Apple breaks the law in the App Store, says the EU

By Imran Rahman-Jones, technology reporter

Getty Images An iPhone with the EU logo projectedfake images

European Union regulators have accused Apple of violating new laws designed to rein in big tech companies.

The European Commission, which regulates competition in the EU, said Apple’s App Store excludes rival marketplaces, the first time it has found a company violating the Digital Markets Act (DMA).

The company faces a possible fine of up to 10% of its global revenue if it does not comply with the rules.

Apple said it is “confident that our plan complies with the law.”

The tech giant has had the opportunity to review the preliminary results of the investigation and can avoid a monstrous fine if it presents a proposal that is satisfactory to the EU.

The European Commission says developers should be able to freely inform customers when cheaper app stores are available other than the one run by Apple.

The firm charges developers an average commission of 30% in its App Store.

He was previously told that allow alternatives in the EU in March.

“We have reason to believe that App Store rules that do not allow app developers to communicate freely with their own users violate the WFD,” said EU Commissioner Thierry Breton.

The Commission also alleges that Apple’s fees “go beyond what is strictly necessary.”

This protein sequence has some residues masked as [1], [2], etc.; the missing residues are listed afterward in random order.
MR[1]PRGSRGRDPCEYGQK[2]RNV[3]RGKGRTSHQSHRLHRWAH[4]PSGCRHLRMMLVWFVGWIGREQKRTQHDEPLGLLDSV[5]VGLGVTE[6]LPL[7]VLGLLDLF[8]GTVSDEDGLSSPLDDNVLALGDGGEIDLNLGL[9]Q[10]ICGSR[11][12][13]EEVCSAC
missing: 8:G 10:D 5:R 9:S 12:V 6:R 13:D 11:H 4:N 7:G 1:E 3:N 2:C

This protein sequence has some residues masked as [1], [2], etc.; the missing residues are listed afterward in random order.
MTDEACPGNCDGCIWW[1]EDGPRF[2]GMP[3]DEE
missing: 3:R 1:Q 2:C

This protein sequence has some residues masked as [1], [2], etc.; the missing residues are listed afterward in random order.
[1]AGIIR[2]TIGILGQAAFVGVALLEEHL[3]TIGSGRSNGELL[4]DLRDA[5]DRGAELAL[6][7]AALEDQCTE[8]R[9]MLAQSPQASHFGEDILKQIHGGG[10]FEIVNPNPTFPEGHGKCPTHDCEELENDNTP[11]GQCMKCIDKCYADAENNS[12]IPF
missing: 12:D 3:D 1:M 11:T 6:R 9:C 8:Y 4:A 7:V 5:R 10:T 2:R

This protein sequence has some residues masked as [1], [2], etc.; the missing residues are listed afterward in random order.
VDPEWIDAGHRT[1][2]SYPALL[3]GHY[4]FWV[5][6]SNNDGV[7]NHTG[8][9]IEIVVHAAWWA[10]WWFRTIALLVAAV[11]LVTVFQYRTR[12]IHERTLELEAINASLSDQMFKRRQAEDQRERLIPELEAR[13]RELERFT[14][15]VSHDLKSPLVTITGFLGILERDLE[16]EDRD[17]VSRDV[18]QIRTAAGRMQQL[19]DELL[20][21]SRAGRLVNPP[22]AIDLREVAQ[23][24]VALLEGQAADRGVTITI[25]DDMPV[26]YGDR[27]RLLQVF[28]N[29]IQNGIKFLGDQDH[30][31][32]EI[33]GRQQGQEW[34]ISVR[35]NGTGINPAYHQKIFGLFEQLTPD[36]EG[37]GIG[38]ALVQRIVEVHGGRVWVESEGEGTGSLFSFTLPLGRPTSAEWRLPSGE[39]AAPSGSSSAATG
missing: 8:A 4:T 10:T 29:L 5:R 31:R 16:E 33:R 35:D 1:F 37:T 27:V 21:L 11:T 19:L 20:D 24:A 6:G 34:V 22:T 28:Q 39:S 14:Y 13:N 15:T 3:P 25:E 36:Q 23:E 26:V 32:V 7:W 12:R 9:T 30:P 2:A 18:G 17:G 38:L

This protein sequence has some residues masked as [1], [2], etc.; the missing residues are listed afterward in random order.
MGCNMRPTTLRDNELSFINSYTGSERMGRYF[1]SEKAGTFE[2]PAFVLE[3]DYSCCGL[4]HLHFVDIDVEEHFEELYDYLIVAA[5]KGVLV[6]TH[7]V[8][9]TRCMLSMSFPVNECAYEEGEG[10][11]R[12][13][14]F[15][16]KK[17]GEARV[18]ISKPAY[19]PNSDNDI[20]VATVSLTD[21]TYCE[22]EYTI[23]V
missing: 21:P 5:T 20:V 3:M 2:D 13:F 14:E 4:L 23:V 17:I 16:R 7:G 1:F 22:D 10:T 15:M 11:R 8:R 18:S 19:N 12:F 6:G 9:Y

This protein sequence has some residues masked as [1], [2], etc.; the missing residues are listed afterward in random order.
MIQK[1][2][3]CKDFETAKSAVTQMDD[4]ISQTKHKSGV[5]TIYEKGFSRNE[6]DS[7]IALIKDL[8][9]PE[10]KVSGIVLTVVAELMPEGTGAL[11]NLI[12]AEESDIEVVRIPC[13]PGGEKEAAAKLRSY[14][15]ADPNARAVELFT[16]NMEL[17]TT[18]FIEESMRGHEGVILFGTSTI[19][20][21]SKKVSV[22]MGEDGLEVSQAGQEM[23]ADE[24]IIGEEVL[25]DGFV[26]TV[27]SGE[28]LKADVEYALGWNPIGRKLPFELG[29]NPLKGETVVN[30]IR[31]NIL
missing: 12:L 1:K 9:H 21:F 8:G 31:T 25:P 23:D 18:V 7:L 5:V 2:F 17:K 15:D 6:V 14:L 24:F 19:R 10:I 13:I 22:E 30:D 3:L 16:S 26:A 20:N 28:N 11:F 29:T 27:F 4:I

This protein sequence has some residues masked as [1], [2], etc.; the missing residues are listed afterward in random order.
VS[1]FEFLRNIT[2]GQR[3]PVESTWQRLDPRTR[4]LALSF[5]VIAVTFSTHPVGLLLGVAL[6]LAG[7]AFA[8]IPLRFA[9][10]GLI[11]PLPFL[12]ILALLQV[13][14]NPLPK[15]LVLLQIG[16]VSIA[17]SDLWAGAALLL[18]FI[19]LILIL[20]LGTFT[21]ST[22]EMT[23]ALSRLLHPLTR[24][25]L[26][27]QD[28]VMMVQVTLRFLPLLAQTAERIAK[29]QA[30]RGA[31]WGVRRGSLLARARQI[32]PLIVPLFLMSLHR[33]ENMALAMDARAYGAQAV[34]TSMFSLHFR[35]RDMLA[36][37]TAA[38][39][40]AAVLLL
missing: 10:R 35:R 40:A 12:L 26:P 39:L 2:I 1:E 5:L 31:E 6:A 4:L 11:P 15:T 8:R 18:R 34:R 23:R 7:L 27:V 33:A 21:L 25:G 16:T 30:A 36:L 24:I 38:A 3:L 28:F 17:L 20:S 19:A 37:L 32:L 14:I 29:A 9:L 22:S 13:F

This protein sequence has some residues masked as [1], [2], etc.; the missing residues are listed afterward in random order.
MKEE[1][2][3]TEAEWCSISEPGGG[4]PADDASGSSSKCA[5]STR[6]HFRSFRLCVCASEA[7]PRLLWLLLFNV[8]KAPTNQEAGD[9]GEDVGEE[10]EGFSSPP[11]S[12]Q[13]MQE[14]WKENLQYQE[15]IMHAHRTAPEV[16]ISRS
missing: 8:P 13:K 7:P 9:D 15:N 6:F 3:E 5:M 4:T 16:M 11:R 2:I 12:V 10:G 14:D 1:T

In response, Apple said it has made changes in recent months to ensure compliance with the DMA.

“We estimate that more than 99% of developers would pay the same or less in fees to Apple under the new commercial terms we created,” he said in a statement.

“All developers doing business in the EU on the App Store have the opportunity to use the capabilities we have introduced, including the ability to direct app users to the web to complete purchases at a very competitive price.”

Another of Apple’s main arguments is that users benefit from strong security measures by staying in the official App Store.

In response, the Commission says it will be happy to discuss security issues.

New terms

On the other hand, the European Commission has opened another investigation into Apple in relation to the new contractual conditions for developers.

This focuses on three main areas:

  • A €0.50 (£0.42) fee that Apple charges developers for each app downloaded outside of the Apple App Store.
  • The number of steps Apple implements for users who want to download apps from alternative stores
  • Whether Apple’s eligibility criteria for alternative app store developers violate the DMA

Apple says it changed its eligibility criteria in March to make it easier for developers to create app stores.

It also says it eliminated the 0.50 euro fee for apps that don’t make money, such as those designed by students. In May.

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